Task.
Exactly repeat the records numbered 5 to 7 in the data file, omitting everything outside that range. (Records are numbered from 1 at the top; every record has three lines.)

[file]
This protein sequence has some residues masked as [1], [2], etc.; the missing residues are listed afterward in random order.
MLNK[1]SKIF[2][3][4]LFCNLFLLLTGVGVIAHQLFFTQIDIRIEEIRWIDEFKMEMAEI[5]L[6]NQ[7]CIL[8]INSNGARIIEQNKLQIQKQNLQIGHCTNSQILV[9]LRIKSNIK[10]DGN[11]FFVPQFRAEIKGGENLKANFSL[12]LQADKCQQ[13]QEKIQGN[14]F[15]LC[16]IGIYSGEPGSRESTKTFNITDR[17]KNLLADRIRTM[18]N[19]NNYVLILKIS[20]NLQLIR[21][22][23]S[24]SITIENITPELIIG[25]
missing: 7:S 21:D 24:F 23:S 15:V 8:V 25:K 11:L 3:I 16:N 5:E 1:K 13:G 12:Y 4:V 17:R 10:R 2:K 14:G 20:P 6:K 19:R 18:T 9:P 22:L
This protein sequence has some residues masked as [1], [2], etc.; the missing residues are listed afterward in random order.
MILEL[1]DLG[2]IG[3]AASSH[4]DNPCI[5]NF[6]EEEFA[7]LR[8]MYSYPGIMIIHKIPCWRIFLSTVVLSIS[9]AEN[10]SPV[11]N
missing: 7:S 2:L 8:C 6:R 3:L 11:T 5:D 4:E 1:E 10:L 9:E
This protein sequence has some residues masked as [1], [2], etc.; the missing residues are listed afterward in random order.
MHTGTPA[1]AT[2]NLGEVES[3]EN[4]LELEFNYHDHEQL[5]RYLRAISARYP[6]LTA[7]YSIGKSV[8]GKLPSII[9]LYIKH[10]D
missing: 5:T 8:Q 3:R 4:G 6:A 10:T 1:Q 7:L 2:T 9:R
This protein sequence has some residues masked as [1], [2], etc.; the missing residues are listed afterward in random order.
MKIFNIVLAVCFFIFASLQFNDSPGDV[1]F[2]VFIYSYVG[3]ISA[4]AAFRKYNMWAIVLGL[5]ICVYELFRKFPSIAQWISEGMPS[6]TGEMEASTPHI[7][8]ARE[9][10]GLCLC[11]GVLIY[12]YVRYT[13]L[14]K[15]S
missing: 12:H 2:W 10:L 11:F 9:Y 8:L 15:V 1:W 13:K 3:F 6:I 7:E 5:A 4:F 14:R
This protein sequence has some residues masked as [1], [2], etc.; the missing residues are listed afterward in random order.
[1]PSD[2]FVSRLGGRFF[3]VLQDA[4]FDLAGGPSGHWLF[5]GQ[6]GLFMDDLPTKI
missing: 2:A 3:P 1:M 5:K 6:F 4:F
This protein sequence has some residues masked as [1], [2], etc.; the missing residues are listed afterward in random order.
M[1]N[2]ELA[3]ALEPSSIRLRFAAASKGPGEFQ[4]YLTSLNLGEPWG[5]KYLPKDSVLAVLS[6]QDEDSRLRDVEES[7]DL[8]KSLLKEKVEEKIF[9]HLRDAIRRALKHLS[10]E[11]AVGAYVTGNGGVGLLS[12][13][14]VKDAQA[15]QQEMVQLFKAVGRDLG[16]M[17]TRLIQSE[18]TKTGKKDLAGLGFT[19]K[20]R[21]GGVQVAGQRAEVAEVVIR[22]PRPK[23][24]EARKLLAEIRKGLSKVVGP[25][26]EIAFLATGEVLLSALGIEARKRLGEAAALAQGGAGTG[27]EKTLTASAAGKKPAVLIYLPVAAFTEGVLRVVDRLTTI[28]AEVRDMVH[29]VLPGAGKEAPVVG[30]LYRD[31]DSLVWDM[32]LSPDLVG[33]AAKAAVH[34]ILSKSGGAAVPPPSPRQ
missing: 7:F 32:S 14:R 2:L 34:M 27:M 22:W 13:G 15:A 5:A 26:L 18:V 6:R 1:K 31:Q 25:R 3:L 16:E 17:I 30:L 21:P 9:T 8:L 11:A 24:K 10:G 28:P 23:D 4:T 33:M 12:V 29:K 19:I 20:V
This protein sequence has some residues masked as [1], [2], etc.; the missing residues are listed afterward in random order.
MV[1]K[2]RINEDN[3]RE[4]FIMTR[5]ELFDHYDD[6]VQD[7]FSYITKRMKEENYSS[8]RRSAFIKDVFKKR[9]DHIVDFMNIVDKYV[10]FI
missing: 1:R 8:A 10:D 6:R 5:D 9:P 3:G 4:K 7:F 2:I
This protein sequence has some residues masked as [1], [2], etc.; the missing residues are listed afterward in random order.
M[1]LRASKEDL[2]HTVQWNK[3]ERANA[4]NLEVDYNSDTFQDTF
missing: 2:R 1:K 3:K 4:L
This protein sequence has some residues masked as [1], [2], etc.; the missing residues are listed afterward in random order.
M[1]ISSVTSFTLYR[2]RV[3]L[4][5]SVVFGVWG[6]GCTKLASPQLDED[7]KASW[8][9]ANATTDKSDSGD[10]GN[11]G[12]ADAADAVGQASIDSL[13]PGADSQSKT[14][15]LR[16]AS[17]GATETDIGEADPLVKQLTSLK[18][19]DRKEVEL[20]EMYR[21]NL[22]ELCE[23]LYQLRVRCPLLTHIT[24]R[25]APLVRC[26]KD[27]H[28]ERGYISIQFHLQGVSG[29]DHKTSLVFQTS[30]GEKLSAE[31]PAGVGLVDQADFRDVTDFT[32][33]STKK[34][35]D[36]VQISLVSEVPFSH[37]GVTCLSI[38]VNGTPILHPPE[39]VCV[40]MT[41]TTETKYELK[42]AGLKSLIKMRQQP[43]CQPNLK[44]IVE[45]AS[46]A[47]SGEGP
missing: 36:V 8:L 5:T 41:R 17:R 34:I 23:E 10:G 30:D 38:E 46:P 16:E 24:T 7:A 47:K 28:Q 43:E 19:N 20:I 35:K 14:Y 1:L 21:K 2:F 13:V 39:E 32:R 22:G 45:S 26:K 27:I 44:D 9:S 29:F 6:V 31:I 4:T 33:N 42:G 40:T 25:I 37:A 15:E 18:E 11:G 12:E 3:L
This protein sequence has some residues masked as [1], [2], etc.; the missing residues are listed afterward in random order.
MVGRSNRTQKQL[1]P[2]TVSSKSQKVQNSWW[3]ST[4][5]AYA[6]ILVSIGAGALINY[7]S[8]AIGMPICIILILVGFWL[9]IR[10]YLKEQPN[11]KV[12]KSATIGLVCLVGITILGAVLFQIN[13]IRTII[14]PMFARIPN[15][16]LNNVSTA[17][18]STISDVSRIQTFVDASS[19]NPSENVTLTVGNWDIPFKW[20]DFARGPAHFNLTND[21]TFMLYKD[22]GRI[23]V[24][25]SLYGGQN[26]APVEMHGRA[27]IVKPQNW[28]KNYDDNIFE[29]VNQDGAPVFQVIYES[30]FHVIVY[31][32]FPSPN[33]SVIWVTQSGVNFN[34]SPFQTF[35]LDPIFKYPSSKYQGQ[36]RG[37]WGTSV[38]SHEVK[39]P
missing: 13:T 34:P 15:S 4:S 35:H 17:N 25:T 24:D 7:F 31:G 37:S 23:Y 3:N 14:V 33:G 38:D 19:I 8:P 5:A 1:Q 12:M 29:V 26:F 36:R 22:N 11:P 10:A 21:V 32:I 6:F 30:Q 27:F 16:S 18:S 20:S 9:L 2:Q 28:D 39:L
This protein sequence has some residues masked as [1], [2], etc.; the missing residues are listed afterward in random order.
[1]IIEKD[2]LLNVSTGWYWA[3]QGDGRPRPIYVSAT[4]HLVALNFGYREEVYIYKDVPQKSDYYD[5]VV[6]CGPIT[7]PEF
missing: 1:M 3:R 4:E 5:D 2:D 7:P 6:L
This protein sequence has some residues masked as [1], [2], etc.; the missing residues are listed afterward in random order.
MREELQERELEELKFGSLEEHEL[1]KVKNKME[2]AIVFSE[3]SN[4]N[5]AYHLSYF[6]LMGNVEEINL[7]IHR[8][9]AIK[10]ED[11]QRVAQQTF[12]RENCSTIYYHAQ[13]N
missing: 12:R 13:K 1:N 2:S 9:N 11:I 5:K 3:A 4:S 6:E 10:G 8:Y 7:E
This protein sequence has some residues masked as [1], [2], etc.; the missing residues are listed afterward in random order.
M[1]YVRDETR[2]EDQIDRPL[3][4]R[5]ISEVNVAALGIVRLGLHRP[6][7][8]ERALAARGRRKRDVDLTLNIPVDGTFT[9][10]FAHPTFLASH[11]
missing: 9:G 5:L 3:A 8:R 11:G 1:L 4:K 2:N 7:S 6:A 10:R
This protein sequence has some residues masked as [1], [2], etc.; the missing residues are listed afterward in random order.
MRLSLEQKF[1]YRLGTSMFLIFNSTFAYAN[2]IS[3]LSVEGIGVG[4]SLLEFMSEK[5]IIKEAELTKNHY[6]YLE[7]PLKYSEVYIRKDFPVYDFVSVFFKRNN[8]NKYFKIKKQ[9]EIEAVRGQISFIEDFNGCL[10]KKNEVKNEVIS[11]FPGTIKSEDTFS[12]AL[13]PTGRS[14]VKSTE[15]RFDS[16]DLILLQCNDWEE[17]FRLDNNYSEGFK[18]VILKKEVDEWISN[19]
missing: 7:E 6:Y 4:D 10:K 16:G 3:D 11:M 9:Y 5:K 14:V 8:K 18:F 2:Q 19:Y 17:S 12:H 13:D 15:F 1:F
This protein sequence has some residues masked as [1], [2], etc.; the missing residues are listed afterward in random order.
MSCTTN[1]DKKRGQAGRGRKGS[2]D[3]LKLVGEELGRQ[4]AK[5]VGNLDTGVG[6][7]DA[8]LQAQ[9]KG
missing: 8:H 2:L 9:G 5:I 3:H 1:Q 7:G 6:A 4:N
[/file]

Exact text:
This protein sequence has some residues masked as [1], [2], etc.; the missing residues are listed afterward in random order.
[1]PSD[2]FVSRLGGRFF[3]VLQDA[4]FDLAGGPSGHWLF[5]GQ[6]GLFMDDLPTKI
missing: 2:A 3:P 1:M 5:K 6:F 4:F
This protein sequence has some residues masked as [1], [2], etc.; the missing residues are listed afterward in random order.
M[1]N[2]ELA[3]ALEPSSIRLRFAAASKGPGEFQ[4]YLTSLNLGEPWG[5]KYLPKDSVLAVLS[6]QDEDSRLRDVEES[7]DL[8]KSLLKEKVEEKIF[9]HLRDAIRRALKHLS[10]E[11]AVGAYVTGNGGVGLLS[12][13][14]VKDAQA[15]QQEMVQLFKAVGRDLG[16]M[17]TRLIQSE[18]TKTGKKDLAGLGFT[19]K[20]R[21]GGVQVAGQRAEVAEVVIR[22]PRPK[23][24]EARKLLAEIRKGLSKVVGP[25][26]EIAFLATGEVLLSALGIEARKRLGEAAALAQGGAGTG[27]EKTLTASAAGKKPAVLIYLPVAAFTEGVLRVVDRLTTI[28]AEVRDMVH[29]VLPGAGKEAPVVG[30]LYRD[31]DSLVWDM[32]LSPDLVG[33]AAKAAVH[34]ILSKSGGAAVPPPSPRQ
missing: 7:F 32:S 14:R 2:L 34:M 27:M 22:W 13:G 15:A 5:A 26:L 18:V 6:R 1:K 31:Q 25:R 3:L 16:E 17:I 30:L 21:P 9:T 8:L 11:A 24:K 10:G 28:P 23:D 4:T 33:M 12:V 29:K 19:I 20:V
This protein sequence has some residues masked as [1], [2], etc.; the missing residues are listed afterward in random order.
MV[1]K[2]RINEDN[3]RE[4]FIMTR[5]ELFDHYDD[6]VQD[7]FSYITKRMKEENYSS[8]RRSAFIKDVFKKR[9]DHIVDFMNIVDKYV[10]FI
missing: 1:R 8:A 10:D 6:R 5:D 9:P 3:G 4:K 7:F 2:I